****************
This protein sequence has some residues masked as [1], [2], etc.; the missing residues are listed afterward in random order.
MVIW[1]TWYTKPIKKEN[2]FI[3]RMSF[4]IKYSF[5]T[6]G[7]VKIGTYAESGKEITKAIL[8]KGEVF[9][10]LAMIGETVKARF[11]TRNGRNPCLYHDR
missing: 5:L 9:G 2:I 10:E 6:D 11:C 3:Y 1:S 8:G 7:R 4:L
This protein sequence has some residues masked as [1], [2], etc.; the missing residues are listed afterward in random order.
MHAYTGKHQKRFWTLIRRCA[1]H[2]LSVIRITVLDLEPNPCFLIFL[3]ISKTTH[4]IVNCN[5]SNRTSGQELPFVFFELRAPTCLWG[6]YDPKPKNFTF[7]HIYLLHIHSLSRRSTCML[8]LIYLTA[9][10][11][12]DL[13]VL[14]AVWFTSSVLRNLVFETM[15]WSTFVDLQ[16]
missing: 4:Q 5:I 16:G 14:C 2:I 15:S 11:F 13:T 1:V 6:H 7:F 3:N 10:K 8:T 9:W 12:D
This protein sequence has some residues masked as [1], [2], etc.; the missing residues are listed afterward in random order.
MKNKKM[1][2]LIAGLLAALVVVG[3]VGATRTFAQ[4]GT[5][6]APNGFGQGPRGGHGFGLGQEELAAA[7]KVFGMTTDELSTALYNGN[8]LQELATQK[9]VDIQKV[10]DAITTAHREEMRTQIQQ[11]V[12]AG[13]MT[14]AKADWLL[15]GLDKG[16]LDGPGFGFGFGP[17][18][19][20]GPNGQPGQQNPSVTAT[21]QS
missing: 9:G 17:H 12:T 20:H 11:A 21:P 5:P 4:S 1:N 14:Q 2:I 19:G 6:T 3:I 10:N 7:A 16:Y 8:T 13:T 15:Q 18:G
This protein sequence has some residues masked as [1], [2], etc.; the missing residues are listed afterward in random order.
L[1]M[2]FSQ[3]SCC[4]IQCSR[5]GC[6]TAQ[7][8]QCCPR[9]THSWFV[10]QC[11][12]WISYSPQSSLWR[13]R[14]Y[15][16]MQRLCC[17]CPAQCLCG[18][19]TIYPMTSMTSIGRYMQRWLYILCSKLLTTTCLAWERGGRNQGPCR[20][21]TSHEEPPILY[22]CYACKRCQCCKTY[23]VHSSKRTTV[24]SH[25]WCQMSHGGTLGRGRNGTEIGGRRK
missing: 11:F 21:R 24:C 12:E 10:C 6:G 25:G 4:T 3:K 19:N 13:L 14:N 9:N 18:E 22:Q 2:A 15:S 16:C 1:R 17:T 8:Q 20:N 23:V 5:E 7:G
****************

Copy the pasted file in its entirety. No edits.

This protein sequence has some residues masked as [1], [2], etc.; the missing residues are listed afterward in random order.
MVIW[1]TWYTKPIKKEN[2]FI[3]RMSF[4]IKYSF[5]T[6]G[7]VKIGTYAESGKEITKAIL[8]KGEVF[9][10]LAMIGETVKARF[11]TRNGRNPCLYHDR
missing: 5:L 9:G 2:I 10:E 6:D 11:C 3:Y 1:S 8:G 7:R 4:L
This protein sequence has some residues masked as [1], [2], etc.; the missing residues are listed afterward in random order.
MHAYTGKHQKRFWTLIRRCA[1]H[2]LSVIRITVLDLEPNPCFLIFL[3]ISKTTH[4]IVNCN[5]SNRTSGQELPFVFFELRAPTCLWG[6]YDPKPKNFTF[7]HIYLLHIHSLSRRSTCML[8]LIYLTA[9][10][11][12]DL[13]VL[14]AVWFTSSVLRNLVFETM[15]WSTFVDLQ[16]
missing: 4:Q 5:I 16:G 14:C 2:I 15:S 11:F 13:T 1:V 6:H 7:F 3:N 10:K 8:T 9:W 12:D
This protein sequence has some residues masked as [1], [2], etc.; the missing residues are listed afterward in random order.
MKNKKM[1][2]LIAGLLAALVVVG[3]VGATRTFAQ[4]GT[5][6]APNGFGQGPRGGHGFGLGQEELAAA[7]KVFGMTTDELSTALYNGN[8]LQELATQK[9]VDIQKV[10]DAITTAHREEMRTQIQQ[11]V[12]AG[13]MT[14]AKADWLL[15]GLDKG[16]LDGPGFGFGFGP[17][18][19][20]GPNGQPGQQNPSVTAT[21]QS
missing: 9:G 17:H 12:T 20:H 11:A 21:P 5:P 4:S 1:N 14:Q 2:I 19:G 6:T 3:I 10:N 7:A 16:Y 8:T 13:T 15:Q 18:G
This protein sequence has some residues masked as [1], [2], etc.; the missing residues are listed afterward in random order.
L[1]M[2]FSQ[3]SCC[4]IQCSR[5]GC[6]TAQ[7][8]QCCPR[9]THSWFV[10]QC[11][12]WISYSPQSSLWR[13]R[14]Y[15][16]MQRLCC[17]CPAQCLCG[18][19]TIYPMTSMTSIGRYMQRWLYILCSKLLTTTCLAWERGGRNQGPCR[20][21]TSHEEPPILY[22]CYACKRCQCCKTY[23]VHSSKRTTV[24]SH[25]WCQMSHGGTLGRGRNGTEIGGRRK
missing: 11:F 21:R 24:C 12:E 10:C 6:G 25:G 4:T 3:K 19:N 13:L 14:N 9:N 18:E 22:Q 2:A 15:S 16:C 1:R 17:T 8:Q 20:N 23:V 5:E 7:G